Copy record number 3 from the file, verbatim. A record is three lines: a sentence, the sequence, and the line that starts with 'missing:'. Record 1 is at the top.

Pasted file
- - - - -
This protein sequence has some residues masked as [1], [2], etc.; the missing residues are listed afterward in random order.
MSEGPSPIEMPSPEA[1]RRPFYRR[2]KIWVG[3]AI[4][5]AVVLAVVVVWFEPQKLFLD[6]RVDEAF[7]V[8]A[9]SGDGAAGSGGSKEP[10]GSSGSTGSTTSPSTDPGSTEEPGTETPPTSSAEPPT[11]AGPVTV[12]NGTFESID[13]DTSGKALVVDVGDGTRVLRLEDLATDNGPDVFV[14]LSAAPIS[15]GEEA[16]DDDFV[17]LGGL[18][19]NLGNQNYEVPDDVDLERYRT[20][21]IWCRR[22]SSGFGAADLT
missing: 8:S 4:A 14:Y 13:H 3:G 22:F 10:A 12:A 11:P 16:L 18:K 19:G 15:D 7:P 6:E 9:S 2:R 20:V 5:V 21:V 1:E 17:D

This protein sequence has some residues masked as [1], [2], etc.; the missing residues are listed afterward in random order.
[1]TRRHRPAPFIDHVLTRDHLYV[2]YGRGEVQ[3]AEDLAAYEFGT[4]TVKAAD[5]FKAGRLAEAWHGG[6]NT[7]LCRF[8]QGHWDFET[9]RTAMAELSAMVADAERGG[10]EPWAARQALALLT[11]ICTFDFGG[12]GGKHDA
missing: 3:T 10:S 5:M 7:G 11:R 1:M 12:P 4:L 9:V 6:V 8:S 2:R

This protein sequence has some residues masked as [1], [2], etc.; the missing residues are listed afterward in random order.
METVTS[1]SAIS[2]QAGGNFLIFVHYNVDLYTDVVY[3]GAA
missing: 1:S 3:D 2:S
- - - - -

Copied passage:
This protein sequence has some residues masked as [1], [2], etc.; the missing residues are listed afterward in random order.
METVTS[1]SAIS[2]QAGGNFLIFVHYNVDLYTDVVY[3]GAA
missing: 1:S 3:D 2:S